Viral interactions with the blood-brain barrier: old dog, new tricks

  title={Viral interactions with the blood-brain barrier: old dog, new tricks},
  author={Jianghui Hou and Lane A. Baker and Lushan Zhou and Robyn S. Klein},
  journal={Tissue Barriers},
Brain endothelial cells form a unique cellular structure known as the tight junction to regulate the exchanges between the blood and the parenchyma by limiting the paracellular diffusion of blood-borne substance. Together with the restricted pathway of transcytosis, the tight junction in the brain endothelial cells provides the central nervous system (CNS) with effective protection against both the foreign pathogens and the host immune cells, which is also termed the “blood-brain barrier.” The… 
Introduction for the Special Issue on the Blood-Brain Barrier
This Special Issue of Tissue Barriers is dedicated to the Blood-Brain Barrier and contains 11 reviews that altogether summarize and discuss recent advances in understanding normal structure, development and functions of the BBB and the mechanisms underlying disruption of this barrier in CNS diseases.
Dengue Virus Infection of Blood–Brain Barrier Cells: Consequences of Severe Disease
Evidence of the BBB cell infection with DENV and the response established toward it by these cells is presented and the consequences of this response on the nervous tissue are described, and the complexity and unpredictability of dengue and the neurological alterations induced by it are shown.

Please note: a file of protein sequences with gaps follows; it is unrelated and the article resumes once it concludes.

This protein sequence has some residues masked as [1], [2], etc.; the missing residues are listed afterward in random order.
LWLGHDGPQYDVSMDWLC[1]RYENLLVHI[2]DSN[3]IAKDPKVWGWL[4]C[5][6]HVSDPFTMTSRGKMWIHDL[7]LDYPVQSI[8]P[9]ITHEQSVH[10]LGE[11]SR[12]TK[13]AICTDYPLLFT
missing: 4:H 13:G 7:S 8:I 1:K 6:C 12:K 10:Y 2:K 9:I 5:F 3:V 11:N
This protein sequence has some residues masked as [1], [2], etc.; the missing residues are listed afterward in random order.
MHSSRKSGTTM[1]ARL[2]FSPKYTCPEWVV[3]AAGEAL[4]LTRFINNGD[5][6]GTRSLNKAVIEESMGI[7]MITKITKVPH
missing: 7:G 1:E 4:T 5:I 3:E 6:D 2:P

Genetic disruption of the Blood Brain Barrier leads to protective barrier formation at the Glia Limitans
Genetic disruption of the BBB generates endothelial signals capable of driving the implementation of a secondary barrier at the Glia Limitans to protect the parenchyma, which has implications for treatment strategies in the acute and chronic phases of multiple sclerosis pathophysiology.
Viruses in human central nervous system — invasion, transmission, and latency: a literature review
An understanding of the molecular mechanisms controlling the spread of viruses in the nervous system is not formed and severe pathology is developed in case of insufficiency of aggregate response to viral invasion.
Ethnicity and the relationship between covid-19 and the herpes simplex viruses
  • P. Bond
  • Medicine
    Medical Hypotheses
  • 2021
The Causes and Long-Term Consequences of Viral Encephalitis
How viruses can reach the brain, the impact of viral encephalitis on brain function, and the neurocognitive sequelae reported even after viral clearance are discussed are discussed.
PERK Is Critical for Alphavirus Nonstructural Protein Translation
The data indicate that PERK is an essential factor for the translation of alphavirus nonstructural proteins and impacts multiple RNA viruses, making it an exciting target for antiviral development.
Blood–brain barrier genetic disruption leads to protective barrier formation at the Glia Limitans